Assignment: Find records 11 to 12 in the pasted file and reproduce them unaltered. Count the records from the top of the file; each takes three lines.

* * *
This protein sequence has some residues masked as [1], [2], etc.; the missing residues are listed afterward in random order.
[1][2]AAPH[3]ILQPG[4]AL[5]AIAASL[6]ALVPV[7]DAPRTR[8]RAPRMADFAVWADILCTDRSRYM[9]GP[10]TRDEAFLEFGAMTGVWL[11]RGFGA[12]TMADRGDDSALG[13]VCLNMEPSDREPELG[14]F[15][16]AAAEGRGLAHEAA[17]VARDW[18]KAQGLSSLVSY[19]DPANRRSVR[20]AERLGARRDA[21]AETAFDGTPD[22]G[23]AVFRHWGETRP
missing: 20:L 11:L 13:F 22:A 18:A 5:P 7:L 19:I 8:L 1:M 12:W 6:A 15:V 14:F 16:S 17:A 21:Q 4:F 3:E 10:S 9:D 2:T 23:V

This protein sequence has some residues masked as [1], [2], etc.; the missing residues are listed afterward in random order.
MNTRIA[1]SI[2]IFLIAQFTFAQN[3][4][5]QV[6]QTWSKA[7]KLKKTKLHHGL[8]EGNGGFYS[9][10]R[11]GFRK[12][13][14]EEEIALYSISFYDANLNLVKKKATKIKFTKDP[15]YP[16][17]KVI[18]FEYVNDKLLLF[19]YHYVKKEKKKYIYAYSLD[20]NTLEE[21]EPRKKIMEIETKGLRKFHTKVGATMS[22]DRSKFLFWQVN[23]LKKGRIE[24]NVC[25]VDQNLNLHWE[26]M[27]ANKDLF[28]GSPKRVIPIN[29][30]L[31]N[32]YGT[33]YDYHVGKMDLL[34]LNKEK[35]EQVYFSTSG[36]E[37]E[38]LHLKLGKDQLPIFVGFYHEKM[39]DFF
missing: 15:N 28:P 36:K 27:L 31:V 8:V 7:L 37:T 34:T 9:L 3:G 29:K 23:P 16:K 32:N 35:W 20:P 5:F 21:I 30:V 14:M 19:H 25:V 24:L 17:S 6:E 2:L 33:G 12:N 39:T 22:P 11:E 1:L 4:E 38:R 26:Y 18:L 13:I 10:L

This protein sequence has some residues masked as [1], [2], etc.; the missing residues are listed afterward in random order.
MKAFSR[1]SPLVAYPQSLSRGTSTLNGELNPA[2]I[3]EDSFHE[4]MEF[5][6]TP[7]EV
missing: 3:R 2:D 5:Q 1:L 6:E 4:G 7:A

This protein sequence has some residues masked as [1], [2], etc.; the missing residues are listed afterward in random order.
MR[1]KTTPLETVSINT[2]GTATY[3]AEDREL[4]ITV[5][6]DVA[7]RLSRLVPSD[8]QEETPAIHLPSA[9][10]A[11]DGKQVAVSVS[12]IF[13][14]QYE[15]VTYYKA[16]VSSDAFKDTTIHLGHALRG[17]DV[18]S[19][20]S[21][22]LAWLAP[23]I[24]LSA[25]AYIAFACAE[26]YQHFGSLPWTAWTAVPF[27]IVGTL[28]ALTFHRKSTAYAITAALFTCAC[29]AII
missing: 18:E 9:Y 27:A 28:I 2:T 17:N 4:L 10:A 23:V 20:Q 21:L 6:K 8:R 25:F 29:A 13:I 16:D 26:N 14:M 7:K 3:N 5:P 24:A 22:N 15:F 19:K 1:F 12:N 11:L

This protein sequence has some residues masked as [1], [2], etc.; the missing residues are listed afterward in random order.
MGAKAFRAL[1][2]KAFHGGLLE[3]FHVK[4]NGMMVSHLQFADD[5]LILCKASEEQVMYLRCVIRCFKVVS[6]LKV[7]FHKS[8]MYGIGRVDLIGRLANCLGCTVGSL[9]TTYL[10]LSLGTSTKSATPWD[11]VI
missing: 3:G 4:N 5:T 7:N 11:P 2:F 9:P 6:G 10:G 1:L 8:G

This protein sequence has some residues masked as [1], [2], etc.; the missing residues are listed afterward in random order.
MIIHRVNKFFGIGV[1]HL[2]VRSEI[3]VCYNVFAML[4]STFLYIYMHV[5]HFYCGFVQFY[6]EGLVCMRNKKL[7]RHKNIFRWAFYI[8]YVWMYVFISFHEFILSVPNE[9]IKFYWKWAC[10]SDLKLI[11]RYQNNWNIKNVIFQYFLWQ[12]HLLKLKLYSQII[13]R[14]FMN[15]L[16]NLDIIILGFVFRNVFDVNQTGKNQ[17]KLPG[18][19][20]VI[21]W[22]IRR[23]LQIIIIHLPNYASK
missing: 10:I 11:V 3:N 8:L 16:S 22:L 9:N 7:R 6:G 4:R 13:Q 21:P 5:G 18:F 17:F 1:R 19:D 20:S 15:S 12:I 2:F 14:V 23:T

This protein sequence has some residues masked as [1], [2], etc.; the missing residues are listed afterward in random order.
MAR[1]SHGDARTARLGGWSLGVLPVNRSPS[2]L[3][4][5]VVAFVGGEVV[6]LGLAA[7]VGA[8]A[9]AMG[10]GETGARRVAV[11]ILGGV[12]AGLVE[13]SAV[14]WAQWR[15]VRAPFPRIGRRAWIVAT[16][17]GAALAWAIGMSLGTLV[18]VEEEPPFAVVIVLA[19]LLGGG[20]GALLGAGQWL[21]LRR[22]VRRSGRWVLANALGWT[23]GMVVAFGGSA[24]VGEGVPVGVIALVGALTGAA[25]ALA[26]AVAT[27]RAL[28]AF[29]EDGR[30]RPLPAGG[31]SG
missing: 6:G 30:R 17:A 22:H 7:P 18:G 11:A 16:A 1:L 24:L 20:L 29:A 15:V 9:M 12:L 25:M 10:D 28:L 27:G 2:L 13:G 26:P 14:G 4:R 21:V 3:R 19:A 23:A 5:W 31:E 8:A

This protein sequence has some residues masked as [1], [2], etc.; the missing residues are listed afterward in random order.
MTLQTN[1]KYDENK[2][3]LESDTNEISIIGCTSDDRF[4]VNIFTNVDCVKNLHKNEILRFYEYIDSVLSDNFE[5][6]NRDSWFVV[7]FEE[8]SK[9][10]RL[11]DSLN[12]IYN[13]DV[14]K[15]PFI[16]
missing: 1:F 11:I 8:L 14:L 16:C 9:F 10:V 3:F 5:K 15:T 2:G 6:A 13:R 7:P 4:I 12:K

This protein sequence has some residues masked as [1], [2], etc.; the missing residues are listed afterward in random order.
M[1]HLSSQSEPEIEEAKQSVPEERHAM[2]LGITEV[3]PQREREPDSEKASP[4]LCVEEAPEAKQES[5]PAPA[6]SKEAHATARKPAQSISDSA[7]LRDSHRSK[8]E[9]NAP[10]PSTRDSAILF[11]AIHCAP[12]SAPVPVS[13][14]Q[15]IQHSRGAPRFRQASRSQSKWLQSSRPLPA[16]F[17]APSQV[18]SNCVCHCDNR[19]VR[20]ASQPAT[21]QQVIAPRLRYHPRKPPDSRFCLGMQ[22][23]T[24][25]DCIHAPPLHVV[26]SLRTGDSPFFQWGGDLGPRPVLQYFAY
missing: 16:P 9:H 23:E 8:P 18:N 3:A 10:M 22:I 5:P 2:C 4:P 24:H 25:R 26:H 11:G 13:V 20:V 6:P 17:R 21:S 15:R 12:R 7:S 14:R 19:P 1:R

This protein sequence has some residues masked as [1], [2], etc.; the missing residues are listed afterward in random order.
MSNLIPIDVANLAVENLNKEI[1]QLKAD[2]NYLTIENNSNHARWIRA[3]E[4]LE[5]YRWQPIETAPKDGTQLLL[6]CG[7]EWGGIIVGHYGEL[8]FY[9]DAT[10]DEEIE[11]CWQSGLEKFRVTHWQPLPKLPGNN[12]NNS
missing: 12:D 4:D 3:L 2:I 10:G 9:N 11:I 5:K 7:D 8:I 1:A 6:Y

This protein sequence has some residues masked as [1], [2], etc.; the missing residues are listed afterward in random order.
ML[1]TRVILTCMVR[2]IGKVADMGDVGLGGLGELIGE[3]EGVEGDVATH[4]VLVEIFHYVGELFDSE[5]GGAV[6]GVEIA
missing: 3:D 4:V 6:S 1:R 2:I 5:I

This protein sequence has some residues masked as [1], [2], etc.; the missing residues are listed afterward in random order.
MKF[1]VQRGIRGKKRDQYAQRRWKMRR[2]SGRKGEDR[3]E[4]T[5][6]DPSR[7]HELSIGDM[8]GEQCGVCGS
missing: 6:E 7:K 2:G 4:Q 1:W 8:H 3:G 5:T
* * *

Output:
This protein sequence has some residues masked as [1], [2], etc.; the missing residues are listed afterward in random order.
ML[1]TRVILTCMVR[2]IGKVADMGDVGLGGLGELIGE[3]EGVEGDVATH[4]VLVEIFHYVGELFDSE[5]GGAV[6]GVEIA
missing: 3:D 4:V 6:S 1:R 2:I 5:I

This protein sequence has some residues masked as [1], [2], etc.; the missing residues are listed afterward in random order.
MKF[1]VQRGIRGKKRDQYAQRRWKMRR[2]SGRKGEDR[3]E[4]T[5][6]DPSR[7]HELSIGDM[8]GEQCGVCGS
missing: 6:E 7:K 2:G 4:Q 1:W 8:H 3:G 5:T